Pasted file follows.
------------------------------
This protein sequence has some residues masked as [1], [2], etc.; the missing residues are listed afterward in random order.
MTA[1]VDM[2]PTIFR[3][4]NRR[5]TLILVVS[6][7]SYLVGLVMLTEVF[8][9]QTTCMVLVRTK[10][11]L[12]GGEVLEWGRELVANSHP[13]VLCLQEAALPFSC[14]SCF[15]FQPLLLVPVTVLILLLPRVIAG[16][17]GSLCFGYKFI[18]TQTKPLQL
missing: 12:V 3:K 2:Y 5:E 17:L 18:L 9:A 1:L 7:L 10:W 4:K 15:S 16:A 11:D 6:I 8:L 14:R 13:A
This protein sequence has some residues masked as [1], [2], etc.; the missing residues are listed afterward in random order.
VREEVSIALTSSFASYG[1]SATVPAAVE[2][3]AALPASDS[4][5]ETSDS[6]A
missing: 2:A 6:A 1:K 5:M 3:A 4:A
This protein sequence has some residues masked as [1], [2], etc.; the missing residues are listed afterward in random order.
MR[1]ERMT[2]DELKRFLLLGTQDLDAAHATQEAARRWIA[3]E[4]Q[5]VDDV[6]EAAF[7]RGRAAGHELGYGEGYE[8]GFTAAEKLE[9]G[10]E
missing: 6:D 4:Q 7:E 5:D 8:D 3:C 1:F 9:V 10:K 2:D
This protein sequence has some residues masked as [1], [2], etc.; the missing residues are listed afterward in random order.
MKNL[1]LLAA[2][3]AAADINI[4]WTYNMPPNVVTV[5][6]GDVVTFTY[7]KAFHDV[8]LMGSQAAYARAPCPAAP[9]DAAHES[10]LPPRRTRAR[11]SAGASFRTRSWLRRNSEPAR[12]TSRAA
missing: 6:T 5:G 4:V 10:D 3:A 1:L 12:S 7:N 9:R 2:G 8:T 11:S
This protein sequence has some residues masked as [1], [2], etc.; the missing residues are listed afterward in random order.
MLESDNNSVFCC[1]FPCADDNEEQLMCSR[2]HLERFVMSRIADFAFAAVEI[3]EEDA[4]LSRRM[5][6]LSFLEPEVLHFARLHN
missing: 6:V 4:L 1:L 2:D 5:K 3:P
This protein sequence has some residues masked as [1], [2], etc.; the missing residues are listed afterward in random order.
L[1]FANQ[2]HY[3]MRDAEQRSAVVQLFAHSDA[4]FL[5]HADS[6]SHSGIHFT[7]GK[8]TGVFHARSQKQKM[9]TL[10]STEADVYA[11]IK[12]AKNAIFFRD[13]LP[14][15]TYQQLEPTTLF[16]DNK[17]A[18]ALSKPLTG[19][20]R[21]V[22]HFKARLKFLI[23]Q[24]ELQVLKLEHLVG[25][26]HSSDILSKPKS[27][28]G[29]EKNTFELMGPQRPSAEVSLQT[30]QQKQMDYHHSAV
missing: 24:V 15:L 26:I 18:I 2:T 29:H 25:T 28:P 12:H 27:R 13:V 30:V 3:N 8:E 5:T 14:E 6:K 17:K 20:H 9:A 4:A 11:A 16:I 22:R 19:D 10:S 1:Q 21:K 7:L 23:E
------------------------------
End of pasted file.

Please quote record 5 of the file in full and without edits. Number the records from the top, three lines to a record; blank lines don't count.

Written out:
This protein sequence has some residues masked as [1], [2], etc.; the missing residues are listed afterward in random order.
MLESDNNSVFCC[1]FPCADDNEEQLMCSR[2]HLERFVMSRIADFAFAAVEI[3]EEDA[4]LSRRM[5][6]LSFLEPEVLHFARLHN
missing: 6:V 4:L 1:L 2:D 5:K 3:P